Bukowski: an American lowlife

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Charles Bukowski, a herald for American low-lives and patron for life in the underbelly; 20 years after his 1994 death he still remains one of the many angels housed in the City of Angels. Through the years it is hard to say that his brand of rough American poetry chronicling the gory details of life in seedy Los Angeles has been matched or even tried again.


While it is true that there are tons of Buk knockoffs drinking in front of a typewriter in a dingy basement hoping to have the same success, none have had any level of considerable success. The Charles Bukowski brand of poetry is like none other. From “Post Office” to “The People Look like Flowers at Last,” he remains Bukowski, a literary style that is distinguishable from anyone of his time, from anyone of any time for that matter.

Bukowski was born in Andernach Germany and then a few short years later relocated to his childhood home on Longwood Avenue, a small street running through Washington Boulevard. From his boyhood home to his last known residence in San Pedro, California, Bukowski’s stomping grounds stayed true to a small section of Los Angeles that he vividly recalls in his literary works. Bukowski and Los Angeles are inseparable and synonymous.

Bukowski has achieved a feat writers and artists hope for: to be quoted even after their death. However, taking Bukowski’s persona into account, something tells me that wouldn’t have mattered to him at all. So what makes Bukowski different from his writing peers? Easily the most defining thing about Bukowski and his literature is the lack of academia found in his writing. He was a non-academic writer. Though he is often associated with Beat writers like William S. Burroughs and Jack Kerouac, it is simply a superficial link of time. Bukowski and the Beats were simply both controversial at relatively the same time.

Bukowski’s novel “Factotum” was made into a movie starring Matt Dillon, lili Taylor and Marisa Tomei (wikipedia)
Bukowski’s novel “Factotum” was made into a movie starring Matt Dillon, lili Taylor and Marisa Tomei

However the locations were different and so were the crowds (if you could even call what Bukowski had a crowd compared to the Beats). The subject matter was entirely different. The Beats were writing about enlightenment and jazz and ecstasy, all while shrouded in the familiar coat of Beat mysticism.

Bukowksi, meanwhile was writing about perversion, being poor, drinking, gambling, and was usually employed full time. He never fell into that sort of cultural and social movement that the Beats had started, about questioning your parents and trying hard drugs in the streets of San Francisco. Bukowski was living in Los Angeles going from dead end job to dead end job, being consistently judged and rejected by serious literature. The Beats by contrast were alternative royalty. Sure they all touched on relatively the same thing every once in a while, but the delivery was different and so were their experiences. While Bukowski was working at the Post Office, Allen Ginsburg was cozy with Harvard professors.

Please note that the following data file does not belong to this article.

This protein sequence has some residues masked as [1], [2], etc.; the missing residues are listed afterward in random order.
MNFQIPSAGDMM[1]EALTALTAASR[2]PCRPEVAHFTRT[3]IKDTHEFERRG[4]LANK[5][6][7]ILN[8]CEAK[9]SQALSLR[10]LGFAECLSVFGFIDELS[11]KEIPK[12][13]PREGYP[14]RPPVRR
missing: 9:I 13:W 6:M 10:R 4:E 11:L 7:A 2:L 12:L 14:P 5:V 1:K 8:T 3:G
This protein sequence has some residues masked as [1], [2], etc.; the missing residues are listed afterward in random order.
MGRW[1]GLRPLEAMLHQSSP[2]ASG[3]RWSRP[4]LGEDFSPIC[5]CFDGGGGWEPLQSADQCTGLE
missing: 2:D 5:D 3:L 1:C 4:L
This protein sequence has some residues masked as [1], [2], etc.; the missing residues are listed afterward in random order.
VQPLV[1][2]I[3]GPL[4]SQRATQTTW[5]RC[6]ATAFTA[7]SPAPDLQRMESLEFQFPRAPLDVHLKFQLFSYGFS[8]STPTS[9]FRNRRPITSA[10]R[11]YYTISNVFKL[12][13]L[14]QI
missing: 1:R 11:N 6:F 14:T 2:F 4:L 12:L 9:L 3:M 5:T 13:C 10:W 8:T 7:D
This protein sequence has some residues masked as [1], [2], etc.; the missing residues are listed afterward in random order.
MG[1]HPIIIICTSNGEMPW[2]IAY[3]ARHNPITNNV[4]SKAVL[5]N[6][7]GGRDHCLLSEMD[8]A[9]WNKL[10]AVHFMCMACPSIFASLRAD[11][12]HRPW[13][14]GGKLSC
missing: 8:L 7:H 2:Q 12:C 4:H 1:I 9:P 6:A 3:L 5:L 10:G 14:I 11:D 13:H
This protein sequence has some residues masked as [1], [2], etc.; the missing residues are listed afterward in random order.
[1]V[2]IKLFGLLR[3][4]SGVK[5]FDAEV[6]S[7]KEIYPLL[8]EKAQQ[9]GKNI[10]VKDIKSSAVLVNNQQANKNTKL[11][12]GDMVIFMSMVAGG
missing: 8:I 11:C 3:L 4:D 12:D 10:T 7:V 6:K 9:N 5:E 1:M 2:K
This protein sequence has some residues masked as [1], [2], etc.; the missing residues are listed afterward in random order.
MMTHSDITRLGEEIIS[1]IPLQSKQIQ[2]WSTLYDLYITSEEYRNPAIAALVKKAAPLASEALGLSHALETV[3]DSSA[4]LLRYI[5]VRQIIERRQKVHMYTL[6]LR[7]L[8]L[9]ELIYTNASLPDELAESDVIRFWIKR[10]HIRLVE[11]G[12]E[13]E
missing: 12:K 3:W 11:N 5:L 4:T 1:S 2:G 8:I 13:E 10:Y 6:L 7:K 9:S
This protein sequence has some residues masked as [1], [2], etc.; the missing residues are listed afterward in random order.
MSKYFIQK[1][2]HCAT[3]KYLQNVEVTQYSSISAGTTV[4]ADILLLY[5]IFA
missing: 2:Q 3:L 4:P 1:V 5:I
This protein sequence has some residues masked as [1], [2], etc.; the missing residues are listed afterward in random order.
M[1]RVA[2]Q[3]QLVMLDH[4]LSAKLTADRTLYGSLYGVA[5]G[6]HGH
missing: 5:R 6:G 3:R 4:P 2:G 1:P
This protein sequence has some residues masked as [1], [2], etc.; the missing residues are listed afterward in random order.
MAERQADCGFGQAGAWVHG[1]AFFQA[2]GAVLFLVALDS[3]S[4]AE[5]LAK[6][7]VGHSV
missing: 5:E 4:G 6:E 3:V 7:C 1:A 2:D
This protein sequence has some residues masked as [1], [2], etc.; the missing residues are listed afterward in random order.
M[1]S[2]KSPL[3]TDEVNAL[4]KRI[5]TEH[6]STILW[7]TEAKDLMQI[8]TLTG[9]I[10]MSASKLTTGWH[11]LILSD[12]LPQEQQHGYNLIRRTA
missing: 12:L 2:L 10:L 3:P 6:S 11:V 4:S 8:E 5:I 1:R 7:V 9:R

Just as the Beats are synonymous with the Bay Area, Bukowski belongs to Los Angeles. He never strayed far, no matter where his residence changed to or what new dead end job he had picked up. Perhaps the three most famous Bukowski locations in and around Los Angeles were the Post Office on N. Alameda where he worked, his apartment on DeLongpre Avenue and Hollywood Park.

San Pedro and the Port of Los Angeles with the Vincent Thomas Bridge. (Blogspot)
San Pedro and the Port of Los Angeles with the Vincent Thomas Bridge.

Bukowski mentions these places countless times in his literature, obviously even writing a book about the painful monotony of working at the Post Office. At the time, even though Bukowski was experiencing relative success as a writer in the 50’s to the 70’s, he lived in Los Angeles as mostly any other man his age with his same wealth.

There isn’t any easy way to say that Bukowski didn’t have much, whether it be due to lack of success or his habit of spending his money for sex, alcohol and betting at the racetrack is really a matter of opinion. He drove a ’67 Volkswagen Beetle, was usually employed full time until about the age of fifty and was public about his vices.

To this day there is no one that comes to mind that even compares to the late great Charles Bukowski. Though his work now seems to be popular amongst college kids who sit in coffee shops and to some measure fake depth, he will always be the symbol of the Los Angeles underground. If you’re ever in the San Pedro area and manage to stop by Bukowski’s grave, just below the symbol of a boxer you’ll see the words “don’t try” inscribed on his headstone. Bukowski once said “some people never go crazy, what truly horrible lives they must lead” reminding us that there is a way to defy the ordinary, just as he had done by going from unknown martyr for the underground to literary icon in one lifetime.